Volume 93, Issue 93

Fridday, March 24, 2000


Compaq Centre targets brain-drain

No more lazy days of summer

Cancer centre hires 11 new radiation therapists

Eastern university caps tuition

Chatting with a hockey legend

Smokers get a breather

Crib notes for the desperate


Bass Ackwards

Caught on campus

Cancer centre hires 11 new radiation therapists

By Lindsay Satterthwaite
Gazette Staff

Waiting lists for radiation treatment may become shorter for anxious cancer patients in London.

Judy Havers, communications officer for the London Regional Cancer Centre, said 11 radiation therapists from around the world have been hired for employment at the centre.

The recent shortage of staff and the increase of 3,100 new patients requiring radiation therapy annually, means the new staff will be extremely beneficial, she said.

"The recommended maximum waiting period for a patient from referral to start of treatment is four weeks. The average waiting list now is eight weeks," Havers said.

The waiting list is based on a first come first serve basis, but is also subject to patient need, Havers said. "The most detrimental effect to these patients on the waiting list is the psycho–social aspect – knowing that you have cancer and nothing is being done about it."

Greg Cairncross, executive director of the London Regional Cancer Centre, said they have been concentrating on the delay for radiation treatment. "The greatest obstacle is the number of staff in the radiation treatment program," he said.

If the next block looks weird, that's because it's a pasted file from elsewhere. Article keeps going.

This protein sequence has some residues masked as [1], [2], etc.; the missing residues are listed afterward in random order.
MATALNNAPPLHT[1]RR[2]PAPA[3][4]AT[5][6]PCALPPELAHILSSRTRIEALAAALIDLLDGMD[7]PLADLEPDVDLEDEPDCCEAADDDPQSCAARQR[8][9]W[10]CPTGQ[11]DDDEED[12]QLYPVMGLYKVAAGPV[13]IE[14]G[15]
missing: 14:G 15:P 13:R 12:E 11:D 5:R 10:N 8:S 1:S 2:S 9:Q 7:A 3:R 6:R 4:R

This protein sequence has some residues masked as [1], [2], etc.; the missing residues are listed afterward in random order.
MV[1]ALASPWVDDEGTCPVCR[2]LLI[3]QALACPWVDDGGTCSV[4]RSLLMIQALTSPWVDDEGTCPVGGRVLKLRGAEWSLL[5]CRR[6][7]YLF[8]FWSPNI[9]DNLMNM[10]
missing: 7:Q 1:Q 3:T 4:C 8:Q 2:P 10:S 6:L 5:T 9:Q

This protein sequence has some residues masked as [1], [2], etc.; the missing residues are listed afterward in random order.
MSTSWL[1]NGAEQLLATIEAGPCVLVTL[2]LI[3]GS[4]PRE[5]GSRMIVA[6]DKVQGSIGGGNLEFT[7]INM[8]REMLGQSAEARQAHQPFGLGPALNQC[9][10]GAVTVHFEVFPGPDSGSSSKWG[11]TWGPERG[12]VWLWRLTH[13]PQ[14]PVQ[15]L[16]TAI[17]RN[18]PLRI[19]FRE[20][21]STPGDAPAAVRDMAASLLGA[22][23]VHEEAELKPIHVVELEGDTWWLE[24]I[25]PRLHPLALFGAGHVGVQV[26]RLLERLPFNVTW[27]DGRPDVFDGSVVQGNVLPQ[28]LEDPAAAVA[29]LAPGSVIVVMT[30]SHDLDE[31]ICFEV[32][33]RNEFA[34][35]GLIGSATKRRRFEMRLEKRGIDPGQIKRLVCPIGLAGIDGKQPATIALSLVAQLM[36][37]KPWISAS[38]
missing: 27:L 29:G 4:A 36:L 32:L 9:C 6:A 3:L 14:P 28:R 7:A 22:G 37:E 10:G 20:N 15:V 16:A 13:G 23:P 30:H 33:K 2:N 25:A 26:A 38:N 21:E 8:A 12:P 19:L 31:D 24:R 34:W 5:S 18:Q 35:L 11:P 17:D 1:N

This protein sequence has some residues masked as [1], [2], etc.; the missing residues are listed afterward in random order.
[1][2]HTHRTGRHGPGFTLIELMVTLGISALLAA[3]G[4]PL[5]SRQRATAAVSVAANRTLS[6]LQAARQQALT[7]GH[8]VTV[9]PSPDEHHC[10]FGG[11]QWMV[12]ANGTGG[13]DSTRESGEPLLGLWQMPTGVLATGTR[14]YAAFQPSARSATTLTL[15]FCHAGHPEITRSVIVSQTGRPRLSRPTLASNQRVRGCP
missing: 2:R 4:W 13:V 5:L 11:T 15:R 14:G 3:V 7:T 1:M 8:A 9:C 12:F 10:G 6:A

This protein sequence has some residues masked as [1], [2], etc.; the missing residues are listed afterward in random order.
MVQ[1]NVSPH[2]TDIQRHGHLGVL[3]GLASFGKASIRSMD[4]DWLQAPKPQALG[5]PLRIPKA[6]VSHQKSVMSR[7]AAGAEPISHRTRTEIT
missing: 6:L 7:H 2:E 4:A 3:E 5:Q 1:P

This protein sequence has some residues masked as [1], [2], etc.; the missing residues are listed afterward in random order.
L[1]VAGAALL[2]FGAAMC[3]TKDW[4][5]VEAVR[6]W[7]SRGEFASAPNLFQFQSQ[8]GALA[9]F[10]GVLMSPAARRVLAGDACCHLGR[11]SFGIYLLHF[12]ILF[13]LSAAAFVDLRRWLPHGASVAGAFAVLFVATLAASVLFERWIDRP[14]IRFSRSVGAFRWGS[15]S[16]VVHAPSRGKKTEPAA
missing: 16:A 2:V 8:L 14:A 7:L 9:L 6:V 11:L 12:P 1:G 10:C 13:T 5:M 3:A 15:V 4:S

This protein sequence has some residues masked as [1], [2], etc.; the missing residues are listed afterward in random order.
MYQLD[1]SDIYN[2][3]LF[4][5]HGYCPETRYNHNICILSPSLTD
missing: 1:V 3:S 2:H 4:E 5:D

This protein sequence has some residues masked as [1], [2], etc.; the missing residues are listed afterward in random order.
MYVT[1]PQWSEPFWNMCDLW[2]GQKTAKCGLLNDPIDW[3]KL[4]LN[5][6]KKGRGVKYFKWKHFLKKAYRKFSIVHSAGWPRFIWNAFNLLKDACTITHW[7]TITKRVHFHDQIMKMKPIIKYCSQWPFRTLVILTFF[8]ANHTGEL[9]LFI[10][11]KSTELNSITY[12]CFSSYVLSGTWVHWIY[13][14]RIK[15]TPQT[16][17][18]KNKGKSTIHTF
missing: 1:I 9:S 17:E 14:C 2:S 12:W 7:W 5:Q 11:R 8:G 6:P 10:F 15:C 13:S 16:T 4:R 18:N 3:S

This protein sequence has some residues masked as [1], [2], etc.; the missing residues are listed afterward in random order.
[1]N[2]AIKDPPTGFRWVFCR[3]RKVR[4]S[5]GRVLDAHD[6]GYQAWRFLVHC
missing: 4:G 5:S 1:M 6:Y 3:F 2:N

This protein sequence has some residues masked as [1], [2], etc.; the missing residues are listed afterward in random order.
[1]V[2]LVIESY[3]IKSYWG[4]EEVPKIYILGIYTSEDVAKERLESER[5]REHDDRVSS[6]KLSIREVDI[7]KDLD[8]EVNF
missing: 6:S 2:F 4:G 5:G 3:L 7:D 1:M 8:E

The London Centre, from a technological standpoint, had the best equipment in Canada, he said. "We are going to have an outstanding radiation program with an exciting team."

The opening of the Grand River Cancer Centre in Kitchener, a new centre scheduled to open in the spring of 2002, would also relieve pressure from the Toronto, Hamilton and London centres, Cairncross said. "We are trying to work with the leadership team of the Kitchener centre to begin developing a solid team," he added.

The increased staff would help alleviate the stress off the current staff who work 10 hour shifts five days a week, said Keri Schoonverwoerd, communications specialist at Princess Margaret Hospital.

According to Canadian Cancer Statistics 1999, published by the Canadian Cancer Society and confirmed by spokesperson Monica Dickson, an estimated 129,300 people were diagnosed with cancer and an estimated 63,400 people died from cancer in Canada last year. The percentage of people with cancer is expected to increase, until at least 2010, because of the aging population.

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